A Decision Needs to be Made
I have written here before about the some of the pitfalls with machine learning and artificial intelligence. There continues to be a misunderstanding about capabilities of artificial intelligence and allowing it to make difficult decision. As noted before, it is critical to understand how well your model fits the real world conditions. Moreover, the result needs to make sense. Artificial intelligence will provide some great insights, but humans will still be needed to ultimately make the decision.
Weather it will Rain or Not
Weather has long been a topic of office conversation. The local weather person is often the source of much frustration and the target of criticism. Who else can be wrong more often that right and continue to succeed in a profession? The challenge of course is the ability to forecast. The models are certainly much improved, but with all of the factors that go into weather, it is quite difficult. The meteorologist will interpret the data and provide a forecast based on that analysis. That decision leads to a decision for you.
Because forecasting (and artificial intelligence) relies on probabilities, results can exist anywhere from no chance to a one-hundred percent chance. Where this impacts you is how you prepare for the forecasted weather for the day. For example, should you take your umbrella to work. It is big and bulky and can be a pain to deal with. If the forecast calls for a 90% chance of rain, you will likely take it. One the other end, if the forecast calls for a 10% chance, you will likely leave it at home (when it rains, of course, you can blame the weather person). But what if there is a 40% chance? Or a 60% chance? This is ultimately the decision you will have to make.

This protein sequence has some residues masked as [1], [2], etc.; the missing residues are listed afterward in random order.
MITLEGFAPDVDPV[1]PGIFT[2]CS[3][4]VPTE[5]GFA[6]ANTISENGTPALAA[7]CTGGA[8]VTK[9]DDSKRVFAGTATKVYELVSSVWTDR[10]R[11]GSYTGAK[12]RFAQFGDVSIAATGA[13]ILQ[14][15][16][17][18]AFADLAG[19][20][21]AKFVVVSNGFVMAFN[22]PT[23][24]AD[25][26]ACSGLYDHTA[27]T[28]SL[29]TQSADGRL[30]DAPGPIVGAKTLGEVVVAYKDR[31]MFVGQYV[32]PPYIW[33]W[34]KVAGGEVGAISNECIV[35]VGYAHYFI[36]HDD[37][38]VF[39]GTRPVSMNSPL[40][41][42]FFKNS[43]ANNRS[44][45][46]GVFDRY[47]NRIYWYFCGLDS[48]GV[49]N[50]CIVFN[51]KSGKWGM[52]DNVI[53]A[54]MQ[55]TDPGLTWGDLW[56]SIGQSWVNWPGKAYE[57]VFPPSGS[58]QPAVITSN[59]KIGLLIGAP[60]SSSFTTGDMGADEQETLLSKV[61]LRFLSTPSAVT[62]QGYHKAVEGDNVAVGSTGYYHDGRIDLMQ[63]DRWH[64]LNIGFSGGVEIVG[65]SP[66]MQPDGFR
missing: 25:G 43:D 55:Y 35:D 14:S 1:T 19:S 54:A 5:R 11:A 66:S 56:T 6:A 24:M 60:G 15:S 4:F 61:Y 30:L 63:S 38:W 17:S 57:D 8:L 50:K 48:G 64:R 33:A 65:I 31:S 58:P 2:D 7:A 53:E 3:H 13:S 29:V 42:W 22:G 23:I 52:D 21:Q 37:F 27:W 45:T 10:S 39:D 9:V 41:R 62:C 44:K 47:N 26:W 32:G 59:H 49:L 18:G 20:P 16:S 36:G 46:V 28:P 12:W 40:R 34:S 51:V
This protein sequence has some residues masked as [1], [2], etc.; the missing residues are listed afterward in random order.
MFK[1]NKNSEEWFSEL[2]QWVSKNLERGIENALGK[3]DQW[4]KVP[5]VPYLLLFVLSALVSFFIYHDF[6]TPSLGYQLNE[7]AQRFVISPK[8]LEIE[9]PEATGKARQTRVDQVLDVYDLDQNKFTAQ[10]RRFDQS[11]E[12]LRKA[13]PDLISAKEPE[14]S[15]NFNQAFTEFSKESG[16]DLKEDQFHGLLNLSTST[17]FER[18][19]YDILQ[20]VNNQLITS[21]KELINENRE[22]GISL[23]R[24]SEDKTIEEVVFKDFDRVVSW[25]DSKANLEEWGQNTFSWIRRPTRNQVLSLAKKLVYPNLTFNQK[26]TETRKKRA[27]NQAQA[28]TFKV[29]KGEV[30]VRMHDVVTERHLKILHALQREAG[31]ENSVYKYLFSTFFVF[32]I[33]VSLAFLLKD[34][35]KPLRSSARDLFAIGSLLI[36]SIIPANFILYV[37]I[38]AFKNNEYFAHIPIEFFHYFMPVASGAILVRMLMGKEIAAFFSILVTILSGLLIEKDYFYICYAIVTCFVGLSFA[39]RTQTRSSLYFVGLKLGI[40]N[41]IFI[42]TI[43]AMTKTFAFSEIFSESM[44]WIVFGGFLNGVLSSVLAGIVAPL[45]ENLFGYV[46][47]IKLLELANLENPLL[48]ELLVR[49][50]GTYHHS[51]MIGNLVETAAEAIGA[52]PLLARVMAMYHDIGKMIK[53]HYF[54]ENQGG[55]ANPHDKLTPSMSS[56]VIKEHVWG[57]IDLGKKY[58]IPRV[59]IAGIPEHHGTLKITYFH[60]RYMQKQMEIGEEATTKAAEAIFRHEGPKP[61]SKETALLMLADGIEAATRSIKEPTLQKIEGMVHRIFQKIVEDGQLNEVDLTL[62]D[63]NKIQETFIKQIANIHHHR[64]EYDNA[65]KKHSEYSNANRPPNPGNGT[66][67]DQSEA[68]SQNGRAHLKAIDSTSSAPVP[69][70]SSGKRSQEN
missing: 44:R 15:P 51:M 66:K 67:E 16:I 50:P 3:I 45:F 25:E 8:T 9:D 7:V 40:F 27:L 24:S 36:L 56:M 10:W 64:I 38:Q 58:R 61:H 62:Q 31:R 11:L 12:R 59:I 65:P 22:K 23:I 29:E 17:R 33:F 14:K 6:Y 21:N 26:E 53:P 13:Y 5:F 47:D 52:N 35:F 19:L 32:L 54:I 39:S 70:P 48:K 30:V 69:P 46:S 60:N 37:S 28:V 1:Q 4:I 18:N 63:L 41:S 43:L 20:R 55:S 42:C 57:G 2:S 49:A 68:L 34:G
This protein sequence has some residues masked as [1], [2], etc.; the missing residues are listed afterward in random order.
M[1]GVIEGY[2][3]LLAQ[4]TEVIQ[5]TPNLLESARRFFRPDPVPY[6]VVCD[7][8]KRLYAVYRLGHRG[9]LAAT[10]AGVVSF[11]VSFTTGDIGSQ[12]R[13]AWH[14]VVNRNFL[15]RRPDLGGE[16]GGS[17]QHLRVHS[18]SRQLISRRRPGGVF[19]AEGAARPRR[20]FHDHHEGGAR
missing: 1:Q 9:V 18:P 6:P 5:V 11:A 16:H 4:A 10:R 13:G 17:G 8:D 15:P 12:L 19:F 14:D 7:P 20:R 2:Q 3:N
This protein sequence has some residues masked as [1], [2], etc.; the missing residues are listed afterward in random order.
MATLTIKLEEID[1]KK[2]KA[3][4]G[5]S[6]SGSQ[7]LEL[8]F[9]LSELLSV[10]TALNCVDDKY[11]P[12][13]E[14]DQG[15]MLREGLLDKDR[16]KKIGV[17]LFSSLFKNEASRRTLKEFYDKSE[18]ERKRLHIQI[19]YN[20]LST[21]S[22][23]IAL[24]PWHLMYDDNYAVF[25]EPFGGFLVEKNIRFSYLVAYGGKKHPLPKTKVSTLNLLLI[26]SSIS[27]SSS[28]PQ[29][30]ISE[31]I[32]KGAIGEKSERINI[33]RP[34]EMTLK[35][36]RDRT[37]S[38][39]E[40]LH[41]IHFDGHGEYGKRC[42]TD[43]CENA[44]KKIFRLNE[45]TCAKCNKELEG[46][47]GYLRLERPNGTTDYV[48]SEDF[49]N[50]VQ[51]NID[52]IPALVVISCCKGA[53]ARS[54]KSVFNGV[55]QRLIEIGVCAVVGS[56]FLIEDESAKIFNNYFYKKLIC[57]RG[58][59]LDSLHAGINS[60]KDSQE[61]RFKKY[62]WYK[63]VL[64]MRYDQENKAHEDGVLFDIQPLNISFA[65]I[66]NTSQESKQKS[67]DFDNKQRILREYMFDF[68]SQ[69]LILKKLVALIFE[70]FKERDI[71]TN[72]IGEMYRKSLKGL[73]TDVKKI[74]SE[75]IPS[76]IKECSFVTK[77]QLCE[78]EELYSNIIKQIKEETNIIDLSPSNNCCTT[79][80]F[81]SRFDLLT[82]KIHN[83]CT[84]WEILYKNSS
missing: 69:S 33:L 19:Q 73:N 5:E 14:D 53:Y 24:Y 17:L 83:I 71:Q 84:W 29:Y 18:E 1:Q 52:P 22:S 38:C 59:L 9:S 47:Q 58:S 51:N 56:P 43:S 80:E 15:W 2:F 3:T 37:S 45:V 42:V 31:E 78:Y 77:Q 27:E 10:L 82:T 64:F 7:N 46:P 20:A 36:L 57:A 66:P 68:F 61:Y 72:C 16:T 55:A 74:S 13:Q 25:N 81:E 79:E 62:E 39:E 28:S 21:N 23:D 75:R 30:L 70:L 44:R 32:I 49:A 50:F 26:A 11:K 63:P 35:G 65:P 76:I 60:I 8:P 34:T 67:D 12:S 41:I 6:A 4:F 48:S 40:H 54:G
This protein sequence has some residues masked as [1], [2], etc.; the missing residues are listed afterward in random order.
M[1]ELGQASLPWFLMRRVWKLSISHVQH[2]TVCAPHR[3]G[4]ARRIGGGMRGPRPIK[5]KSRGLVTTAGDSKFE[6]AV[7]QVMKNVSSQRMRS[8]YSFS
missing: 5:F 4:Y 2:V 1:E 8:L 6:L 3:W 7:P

Good and Bad Vibrations
Machine leaning and artificial intelligence are commonly used in process reliability. As the P-F curves tells us, once a potential failure is detected, there is a period of time to a functional failure. The goal of a reliability program is to not only detect the problem sooner, but better predict the exact time of the functional failure. These are all based on probabilities which use previous events to predict future ones. Like investing, previous performance is not a guarantee of future results.
Vibration is a common root cause of rotating equipment failure. A small vibration usually indicates there is ample time to failure. Significant vibration means the time to failure is in the near future. You must now decide when to make the equipment repair. This can be tricky due to maintenance demands. The repair may require a process shutdown, and these can be costly.
Whether to Shutdown or Not
Decision making will be required when the predicted time to failure falls within a planned shutdown event. Similar to the umbrella decision, if the predicted time has high confidence, you will likely wait until shutdown. If is has low confidence, the repair will be performed before the shutdown (you may want to consider making other repairs at this time to mitigate the time needed for the planned shutdown). But what is there is only a 50% change the equipment will not fail before the shutdown?
Should you find yourself in the last position, I encourage you to have a conversation with all stakeholders (a good reliability program, like Reliability Centered Maintenance, will enable you to do so). This will allow you to have the conversation so that everyone can discus the situation and agree what to do. As I mentioned, this may lead to moving up the shutdown. Or you may be decide to take the risk (a proper risk assessment will aid in this decision). Either way, as the reliability person, you don’t want to become the weather person.
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